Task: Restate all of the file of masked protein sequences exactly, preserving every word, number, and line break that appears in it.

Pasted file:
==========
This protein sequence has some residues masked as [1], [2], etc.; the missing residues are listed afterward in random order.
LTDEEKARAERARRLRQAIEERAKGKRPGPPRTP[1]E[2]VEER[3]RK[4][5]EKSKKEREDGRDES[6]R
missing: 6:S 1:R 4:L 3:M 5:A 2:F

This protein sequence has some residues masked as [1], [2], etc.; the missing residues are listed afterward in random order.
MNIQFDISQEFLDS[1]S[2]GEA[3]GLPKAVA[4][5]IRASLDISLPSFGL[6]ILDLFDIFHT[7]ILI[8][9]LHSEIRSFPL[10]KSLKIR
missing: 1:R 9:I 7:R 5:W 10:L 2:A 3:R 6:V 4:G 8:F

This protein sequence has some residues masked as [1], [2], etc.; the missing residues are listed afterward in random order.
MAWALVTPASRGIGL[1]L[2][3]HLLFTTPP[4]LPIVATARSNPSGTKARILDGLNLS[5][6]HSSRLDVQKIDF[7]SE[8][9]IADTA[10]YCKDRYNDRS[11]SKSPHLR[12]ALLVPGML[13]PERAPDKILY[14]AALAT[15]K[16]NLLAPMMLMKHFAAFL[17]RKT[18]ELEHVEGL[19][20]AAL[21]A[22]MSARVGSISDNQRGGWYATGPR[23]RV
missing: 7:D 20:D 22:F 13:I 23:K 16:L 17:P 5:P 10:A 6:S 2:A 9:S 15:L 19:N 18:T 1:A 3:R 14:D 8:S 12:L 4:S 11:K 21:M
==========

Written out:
This protein sequence has some residues masked as [1], [2], etc.; the missing residues are listed afterward in random order.
LTDEEKARAERARRLRQAIEERAKGKRPGPPRTP[1]E[2]VEER[3]RK[4][5]EKSKKEREDGRDES[6]R
missing: 6:S 1:R 4:L 3:M 5:A 2:F

This protein sequence has some residues masked as [1], [2], etc.; the missing residues are listed afterward in random order.
MNIQFDISQEFLDS[1]S[2]GEA[3]GLPKAVA[4][5]IRASLDISLPSFGL[6]ILDLFDIFHT[7]ILI[8][9]LHSEIRSFPL[10]KSLKIR
missing: 1:R 9:I 7:R 5:W 10:L 2:A 3:R 6:V 4:G 8:F

This protein sequence has some residues masked as [1], [2], etc.; the missing residues are listed afterward in random order.
MAWALVTPASRGIGL[1]L[2][3]HLLFTTPP[4]LPIVATARSNPSGTKARILDGLNLS[5][6]HSSRLDVQKIDF[7]SE[8][9]IADTA[10]YCKDRYNDRS[11]SKSPHLR[12]ALLVPGML[13]PERAPDKILY[14]AALAT[15]K[16]NLLAPMMLMKHFAAFL[17]RKT[18]ELEHVEGL[19][20]AAL[21]A[22]MSARVGSISDNQRGGWYATGPR[23]RV
missing: 7:D 20:D 22:F 13:I 23:K 16:L 17:P 5:P 10:A 6:S 2:A 9:S 15:L 19:N 18:T 1:A 3:R 14:D 8:S 12:L 4:S 11:K 21:M